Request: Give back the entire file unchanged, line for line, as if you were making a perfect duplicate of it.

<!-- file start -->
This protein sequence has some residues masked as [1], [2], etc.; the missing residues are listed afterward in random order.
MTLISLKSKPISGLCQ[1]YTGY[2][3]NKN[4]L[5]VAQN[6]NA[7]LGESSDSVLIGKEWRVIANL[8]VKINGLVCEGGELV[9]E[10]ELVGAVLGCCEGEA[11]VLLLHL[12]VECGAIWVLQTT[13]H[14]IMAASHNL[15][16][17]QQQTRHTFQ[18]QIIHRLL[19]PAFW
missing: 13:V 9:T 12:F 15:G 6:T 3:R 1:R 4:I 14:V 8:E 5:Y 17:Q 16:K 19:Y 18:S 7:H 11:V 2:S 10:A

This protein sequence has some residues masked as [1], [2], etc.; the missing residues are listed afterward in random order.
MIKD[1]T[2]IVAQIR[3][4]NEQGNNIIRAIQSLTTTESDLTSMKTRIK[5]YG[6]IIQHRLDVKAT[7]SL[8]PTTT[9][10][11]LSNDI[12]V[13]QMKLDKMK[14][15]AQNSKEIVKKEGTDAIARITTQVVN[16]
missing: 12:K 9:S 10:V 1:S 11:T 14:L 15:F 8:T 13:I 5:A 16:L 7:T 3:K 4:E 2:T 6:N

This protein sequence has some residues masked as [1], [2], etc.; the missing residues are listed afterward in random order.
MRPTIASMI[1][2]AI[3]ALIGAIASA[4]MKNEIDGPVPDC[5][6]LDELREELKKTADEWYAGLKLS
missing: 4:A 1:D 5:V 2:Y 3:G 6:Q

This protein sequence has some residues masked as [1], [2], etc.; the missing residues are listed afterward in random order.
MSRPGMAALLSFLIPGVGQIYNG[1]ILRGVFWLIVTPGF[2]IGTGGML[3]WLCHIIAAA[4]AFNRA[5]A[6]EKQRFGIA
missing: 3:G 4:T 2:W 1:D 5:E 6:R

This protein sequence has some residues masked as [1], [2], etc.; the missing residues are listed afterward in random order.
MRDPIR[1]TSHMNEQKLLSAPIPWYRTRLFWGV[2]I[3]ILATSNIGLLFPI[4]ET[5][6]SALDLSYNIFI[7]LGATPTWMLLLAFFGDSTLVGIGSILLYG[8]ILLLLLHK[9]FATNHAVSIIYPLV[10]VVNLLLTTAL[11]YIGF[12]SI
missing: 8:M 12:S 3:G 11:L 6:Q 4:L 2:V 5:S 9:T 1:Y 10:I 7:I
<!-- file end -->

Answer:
This protein sequence has some residues masked as [1], [2], etc.; the missing residues are listed afterward in random order.
MTLISLKSKPISGLCQ[1]YTGY[2][3]NKN[4]L[5]VAQN[6]NA[7]LGESSDSVLIGKEWRVIANL[8]VKINGLVCEGGELV[9]E[10]ELVGAVLGCCEGEA[11]VLLLHL[12]VECGAIWVLQTT[13]H[14]IMAASHNL[15][16][17]QQQTRHTFQ[18]QIIHRLL[19]PAFW
missing: 13:V 9:T 12:F 15:G 6:T 3:R 1:R 4:I 14:V 8:E 5:Y 17:Q 16:K 19:Y 18:S 7:H 11:V 2:S 10:A

This protein sequence has some residues masked as [1], [2], etc.; the missing residues are listed afterward in random order.
MIKD[1]T[2]IVAQIR[3][4]NEQGNNIIRAIQSLTTTESDLTSMKTRIK[5]YG[6]IIQHRLDVKAT[7]SL[8]PTTT[9][10][11]LSNDI[12]V[13]QMKLDKMK[14][15]AQNSKEIVKKEGTDAIARITTQVVN[16]
missing: 12:K 9:S 10:V 1:S 11:T 14:L 15:F 8:T 13:I 5:A 16:L 7:T 3:K 4:E 2:T 6:N

This protein sequence has some residues masked as [1], [2], etc.; the missing residues are listed afterward in random order.
MRPTIASMI[1][2]AI[3]ALIGAIASA[4]MKNEIDGPVPDC[5][6]LDELREELKKTADEWYAGLKLS
missing: 4:A 1:D 5:V 2:Y 3:G 6:Q

This protein sequence has some residues masked as [1], [2], etc.; the missing residues are listed afterward in random order.
MSRPGMAALLSFLIPGVGQIYNG[1]ILRGVFWLIVTPGF[2]IGTGGML[3]WLCHIIAAA[4]AFNRA[5]A[6]EKQRFGIA
missing: 3:G 4:T 2:W 1:D 5:E 6:R

This protein sequence has some residues masked as [1], [2], etc.; the missing residues are listed afterward in random order.
MRDPIR[1]TSHMNEQKLLSAPIPWYRTRLFWGV[2]I[3]ILATSNIGLLFPI[4]ET[5][6]SALDLSYNIFI[7]LGATPTWMLLLAFFGDSTLVGIGSILLYG[8]ILLLLLHK[9]FATNHAVSIIYPLV[10]VVNLLLTTAL[11]YIGF[12]SI
missing: 8:M 12:S 3:G 11:L 6:Q 4:L 2:V 5:S 9:T 1:Y 10:I 7:I